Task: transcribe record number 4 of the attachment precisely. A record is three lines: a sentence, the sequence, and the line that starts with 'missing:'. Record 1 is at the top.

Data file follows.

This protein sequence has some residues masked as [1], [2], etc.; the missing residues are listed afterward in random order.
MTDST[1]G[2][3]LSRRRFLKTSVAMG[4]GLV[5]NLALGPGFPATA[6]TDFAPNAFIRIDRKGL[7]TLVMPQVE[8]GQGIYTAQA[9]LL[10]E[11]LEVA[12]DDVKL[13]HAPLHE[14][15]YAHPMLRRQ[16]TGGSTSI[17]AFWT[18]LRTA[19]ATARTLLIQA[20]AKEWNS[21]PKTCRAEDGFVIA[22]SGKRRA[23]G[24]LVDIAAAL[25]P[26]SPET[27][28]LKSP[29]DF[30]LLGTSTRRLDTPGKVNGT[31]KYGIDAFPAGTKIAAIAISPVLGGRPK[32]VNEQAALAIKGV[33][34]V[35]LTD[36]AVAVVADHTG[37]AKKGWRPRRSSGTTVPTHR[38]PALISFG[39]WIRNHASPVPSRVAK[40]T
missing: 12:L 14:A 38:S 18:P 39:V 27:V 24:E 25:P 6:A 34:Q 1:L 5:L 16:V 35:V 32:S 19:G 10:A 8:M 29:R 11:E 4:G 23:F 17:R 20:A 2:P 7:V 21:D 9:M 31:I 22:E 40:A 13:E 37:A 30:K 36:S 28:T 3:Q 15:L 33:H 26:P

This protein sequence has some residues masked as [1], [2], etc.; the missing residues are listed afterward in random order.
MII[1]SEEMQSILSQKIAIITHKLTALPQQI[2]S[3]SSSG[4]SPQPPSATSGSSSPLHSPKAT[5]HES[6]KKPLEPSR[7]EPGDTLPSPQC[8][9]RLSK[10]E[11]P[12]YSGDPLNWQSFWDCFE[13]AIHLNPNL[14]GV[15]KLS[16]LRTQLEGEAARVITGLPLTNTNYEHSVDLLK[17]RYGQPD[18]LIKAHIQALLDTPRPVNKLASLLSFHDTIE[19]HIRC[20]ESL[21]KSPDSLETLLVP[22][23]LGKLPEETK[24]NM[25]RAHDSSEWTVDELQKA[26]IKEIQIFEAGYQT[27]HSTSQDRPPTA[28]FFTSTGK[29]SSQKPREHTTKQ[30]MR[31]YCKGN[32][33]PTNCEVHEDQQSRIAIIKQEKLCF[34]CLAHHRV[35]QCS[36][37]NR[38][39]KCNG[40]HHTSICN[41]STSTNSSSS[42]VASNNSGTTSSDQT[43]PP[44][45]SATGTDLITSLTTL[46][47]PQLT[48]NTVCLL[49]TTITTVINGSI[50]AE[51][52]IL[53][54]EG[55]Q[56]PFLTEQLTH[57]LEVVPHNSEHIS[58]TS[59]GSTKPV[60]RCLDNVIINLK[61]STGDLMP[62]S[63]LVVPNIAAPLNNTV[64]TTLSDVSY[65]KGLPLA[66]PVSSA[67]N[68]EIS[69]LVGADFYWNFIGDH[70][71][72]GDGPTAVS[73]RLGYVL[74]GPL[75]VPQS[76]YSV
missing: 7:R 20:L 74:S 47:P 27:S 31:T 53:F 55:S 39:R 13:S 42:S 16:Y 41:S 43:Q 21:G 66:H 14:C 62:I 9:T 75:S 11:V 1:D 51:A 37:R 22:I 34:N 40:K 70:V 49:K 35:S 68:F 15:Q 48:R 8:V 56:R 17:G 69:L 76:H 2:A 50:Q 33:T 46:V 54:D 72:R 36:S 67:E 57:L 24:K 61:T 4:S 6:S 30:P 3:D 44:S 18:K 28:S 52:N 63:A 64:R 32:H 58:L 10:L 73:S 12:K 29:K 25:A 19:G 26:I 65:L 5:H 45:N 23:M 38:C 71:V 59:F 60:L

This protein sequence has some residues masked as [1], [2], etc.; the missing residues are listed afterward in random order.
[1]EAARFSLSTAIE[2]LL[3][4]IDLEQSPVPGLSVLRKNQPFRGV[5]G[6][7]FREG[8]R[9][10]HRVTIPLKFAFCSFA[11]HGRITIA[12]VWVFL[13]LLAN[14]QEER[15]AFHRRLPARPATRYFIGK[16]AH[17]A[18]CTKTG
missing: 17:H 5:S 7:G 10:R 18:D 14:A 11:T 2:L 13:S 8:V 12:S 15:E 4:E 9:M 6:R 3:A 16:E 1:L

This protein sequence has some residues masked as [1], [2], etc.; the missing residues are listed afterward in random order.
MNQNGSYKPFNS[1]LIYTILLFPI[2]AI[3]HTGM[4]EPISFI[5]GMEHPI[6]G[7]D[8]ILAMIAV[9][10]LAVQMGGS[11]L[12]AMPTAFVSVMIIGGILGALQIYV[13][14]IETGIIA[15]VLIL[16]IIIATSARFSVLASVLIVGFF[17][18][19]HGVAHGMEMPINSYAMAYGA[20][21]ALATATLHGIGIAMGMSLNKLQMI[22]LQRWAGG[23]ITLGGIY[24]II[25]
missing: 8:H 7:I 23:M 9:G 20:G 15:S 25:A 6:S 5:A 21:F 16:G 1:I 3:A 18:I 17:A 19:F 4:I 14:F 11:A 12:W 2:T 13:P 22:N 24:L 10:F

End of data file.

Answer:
This protein sequence has some residues masked as [1], [2], etc.; the missing residues are listed afterward in random order.
MNQNGSYKPFNS[1]LIYTILLFPI[2]AI[3]HTGM[4]EPISFI[5]GMEHPI[6]G[7]D[8]ILAMIAV[9][10]LAVQMGGS[11]L[12]AMPTAFVSVMIIGGILGALQIYV[13][14]IETGIIA[15]VLIL[16]IIIATSARFSVLASVLIVGFF[17][18][19]HGVAHGMEMPINSYAMAYGA[20][21]ALATATLHGIGIAMGMSLNKLQMI[22]LQRWAGG[23]ITLGGIY[24]II[25]
missing: 8:H 7:I 23:M 9:G 20:G 15:S 25:A 6:S 5:A 21:F 16:G 1:I 3:A 18:I 17:A 19:F 4:I 14:F 11:A 12:W 2:T 13:P 22:N 24:L 10:F